“When the days drew near for [Jesus] to be taken up, he set his face to go to Jerusalem. And he sent messengers ahead of him, who went and entered a village of the Samaritans, to make preparations for him. But the people did not receive him, because his face was set toward Jerusalem. And when his disciples James and John saw it, they said, ‘Lord, do you want us to tell fire to come down from heaven and consume them?’ But he turned and rebuked them.”
The study notes in my Bible highlight Jesus’s rejection of his disciples’ condemning suggestion with the following: “His ministry at his first coming is not to bring judgment, and not to compel people to follow him through threat of immediate punishment, but to bring the free offer of the gospel.” John 3:17 is referenced, emphasizing the truth of that statement:” For God did not send his Son into the world to condemn the world, but in order that the world might be saved through him.”
I think this brings focus to how we are to act and speak as witnesses of God and ambassadors of the Gospel. Condemnation has no place on our lips. Our God does not operate on fear. He operates on love. Love and hope and light, promising life abundant and eternal to all who believe in Him. Oh how easy it is to lose that focus when we feel attacked in this broken, corrupted world. People condemn and hate us and so we, in our human pride, are tempted to respond in kind.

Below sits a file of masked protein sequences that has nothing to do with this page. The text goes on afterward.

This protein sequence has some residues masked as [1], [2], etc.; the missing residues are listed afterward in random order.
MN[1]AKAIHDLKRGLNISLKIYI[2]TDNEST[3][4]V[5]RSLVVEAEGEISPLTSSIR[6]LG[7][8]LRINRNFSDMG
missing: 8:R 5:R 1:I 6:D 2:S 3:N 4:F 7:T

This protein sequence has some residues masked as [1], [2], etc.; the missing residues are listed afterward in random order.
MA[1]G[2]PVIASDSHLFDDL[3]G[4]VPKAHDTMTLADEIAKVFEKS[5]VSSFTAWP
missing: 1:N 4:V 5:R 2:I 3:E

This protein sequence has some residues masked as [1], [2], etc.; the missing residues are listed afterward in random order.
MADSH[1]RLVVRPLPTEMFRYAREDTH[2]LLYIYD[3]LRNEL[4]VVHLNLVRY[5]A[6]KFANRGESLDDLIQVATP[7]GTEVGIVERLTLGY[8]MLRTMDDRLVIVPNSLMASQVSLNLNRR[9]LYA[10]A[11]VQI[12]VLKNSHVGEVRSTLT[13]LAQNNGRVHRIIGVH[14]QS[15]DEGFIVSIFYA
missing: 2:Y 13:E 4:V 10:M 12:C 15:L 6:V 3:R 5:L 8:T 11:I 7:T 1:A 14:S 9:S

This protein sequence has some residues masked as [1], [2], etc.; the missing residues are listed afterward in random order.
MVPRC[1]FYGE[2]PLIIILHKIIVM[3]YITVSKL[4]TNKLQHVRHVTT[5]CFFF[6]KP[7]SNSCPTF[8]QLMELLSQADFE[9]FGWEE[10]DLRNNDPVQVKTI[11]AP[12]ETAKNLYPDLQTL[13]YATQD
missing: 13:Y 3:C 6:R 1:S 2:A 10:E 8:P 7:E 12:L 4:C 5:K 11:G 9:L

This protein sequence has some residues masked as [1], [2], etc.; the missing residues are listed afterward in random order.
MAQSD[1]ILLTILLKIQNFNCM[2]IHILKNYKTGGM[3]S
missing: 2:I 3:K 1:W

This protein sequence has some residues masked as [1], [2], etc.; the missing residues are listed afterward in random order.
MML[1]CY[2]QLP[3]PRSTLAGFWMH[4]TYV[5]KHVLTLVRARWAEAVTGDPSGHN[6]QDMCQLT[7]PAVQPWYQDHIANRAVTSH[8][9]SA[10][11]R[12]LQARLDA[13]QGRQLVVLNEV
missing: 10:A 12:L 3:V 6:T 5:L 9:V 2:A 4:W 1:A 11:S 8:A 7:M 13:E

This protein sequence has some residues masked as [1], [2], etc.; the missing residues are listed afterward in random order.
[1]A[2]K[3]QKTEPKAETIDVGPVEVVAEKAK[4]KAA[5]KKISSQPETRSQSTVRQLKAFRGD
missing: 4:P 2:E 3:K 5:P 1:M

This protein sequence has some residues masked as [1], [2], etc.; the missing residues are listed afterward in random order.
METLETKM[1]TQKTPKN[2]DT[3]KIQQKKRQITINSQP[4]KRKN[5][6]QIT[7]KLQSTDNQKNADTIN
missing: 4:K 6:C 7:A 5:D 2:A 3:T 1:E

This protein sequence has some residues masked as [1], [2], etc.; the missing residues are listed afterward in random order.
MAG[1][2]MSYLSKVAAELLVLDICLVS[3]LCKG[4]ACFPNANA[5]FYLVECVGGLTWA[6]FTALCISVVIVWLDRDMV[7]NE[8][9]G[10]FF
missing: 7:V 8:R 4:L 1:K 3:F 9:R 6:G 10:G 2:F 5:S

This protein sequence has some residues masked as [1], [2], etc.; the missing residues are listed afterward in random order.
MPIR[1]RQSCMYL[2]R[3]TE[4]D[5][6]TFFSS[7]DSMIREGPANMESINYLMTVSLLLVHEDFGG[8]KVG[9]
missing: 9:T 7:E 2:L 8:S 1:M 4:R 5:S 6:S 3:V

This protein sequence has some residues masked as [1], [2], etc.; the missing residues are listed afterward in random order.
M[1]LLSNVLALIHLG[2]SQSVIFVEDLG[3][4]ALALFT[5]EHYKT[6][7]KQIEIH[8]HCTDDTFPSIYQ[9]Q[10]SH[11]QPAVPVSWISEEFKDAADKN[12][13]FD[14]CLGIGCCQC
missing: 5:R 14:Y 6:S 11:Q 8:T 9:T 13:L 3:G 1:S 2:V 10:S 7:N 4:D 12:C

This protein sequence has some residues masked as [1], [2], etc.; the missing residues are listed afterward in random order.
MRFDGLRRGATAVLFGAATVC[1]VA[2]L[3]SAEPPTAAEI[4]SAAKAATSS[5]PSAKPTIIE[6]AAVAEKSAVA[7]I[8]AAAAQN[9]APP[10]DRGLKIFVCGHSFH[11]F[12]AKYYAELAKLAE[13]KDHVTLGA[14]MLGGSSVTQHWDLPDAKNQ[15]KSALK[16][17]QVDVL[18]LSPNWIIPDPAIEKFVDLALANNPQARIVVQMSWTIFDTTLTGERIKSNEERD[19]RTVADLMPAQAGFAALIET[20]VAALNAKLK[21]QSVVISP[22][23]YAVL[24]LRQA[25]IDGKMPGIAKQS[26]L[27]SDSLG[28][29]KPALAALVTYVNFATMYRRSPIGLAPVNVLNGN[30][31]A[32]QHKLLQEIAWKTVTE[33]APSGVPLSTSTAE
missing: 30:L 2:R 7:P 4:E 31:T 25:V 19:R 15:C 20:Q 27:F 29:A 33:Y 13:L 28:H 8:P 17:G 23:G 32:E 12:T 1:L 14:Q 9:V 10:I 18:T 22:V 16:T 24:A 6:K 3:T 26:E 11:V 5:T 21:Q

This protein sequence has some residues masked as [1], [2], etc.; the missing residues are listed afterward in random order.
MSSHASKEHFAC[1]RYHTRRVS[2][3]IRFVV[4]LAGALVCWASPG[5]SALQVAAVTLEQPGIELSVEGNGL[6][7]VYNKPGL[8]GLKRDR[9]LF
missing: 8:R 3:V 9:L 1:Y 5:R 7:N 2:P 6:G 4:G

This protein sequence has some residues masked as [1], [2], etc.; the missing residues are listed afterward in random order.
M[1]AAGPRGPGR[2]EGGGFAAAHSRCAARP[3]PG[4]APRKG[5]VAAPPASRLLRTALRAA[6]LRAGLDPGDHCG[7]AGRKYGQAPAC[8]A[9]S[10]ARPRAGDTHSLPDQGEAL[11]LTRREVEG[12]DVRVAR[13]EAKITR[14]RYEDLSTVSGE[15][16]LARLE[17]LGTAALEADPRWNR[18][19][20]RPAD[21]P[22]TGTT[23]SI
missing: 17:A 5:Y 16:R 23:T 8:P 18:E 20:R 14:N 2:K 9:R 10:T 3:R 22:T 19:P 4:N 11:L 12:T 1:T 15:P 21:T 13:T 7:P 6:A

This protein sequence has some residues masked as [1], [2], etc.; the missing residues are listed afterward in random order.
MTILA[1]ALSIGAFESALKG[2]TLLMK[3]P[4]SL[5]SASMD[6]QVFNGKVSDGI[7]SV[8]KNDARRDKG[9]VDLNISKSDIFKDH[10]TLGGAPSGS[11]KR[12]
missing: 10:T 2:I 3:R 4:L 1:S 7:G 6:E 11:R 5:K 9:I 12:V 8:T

But that kind of response is not Christ. Because our Christ is love. And He came to save sinners. He had dinner with them, the outcasts and the lost. If His words had been filled with frustration and condemnation toward them, they would not have invited Him in. They were drawn to the hope He offered and the acceptance He displayed. Not condoning sin, but accepting and loving the person He saw within. A stark contrast to the religious leaders of the day who scorned them.
Our God is a God of love. And His gospel is one of peace. This is what we proclaim. Desiring for others to draw near to Him for their good, not our reputation.
May our actions and words be driven by the love of God for others. May we see them through His eyes of mercy, compassion, and understanding. Each of us has a story and broken pieces that have led us to where we are. Those of us who know Christ can say with Paul, “by the grace of God I am what I am” (1 Corinthians 15:10). Christ alone heals our brokenness and forms it into God-glorifying beauty. Only Christ can do that for those around us. He heals and makes whole. He brings joy and peace and strength.
May we desire their good and show this through our love, and through the space we give the Spirit to do His work in them. We cannot force them into this. We cannot frighten them into this. Nor should we desire to do so. We just love, as Christ did. And He draws them to Himself. His grace saves. His power transforms. And they find life in Him.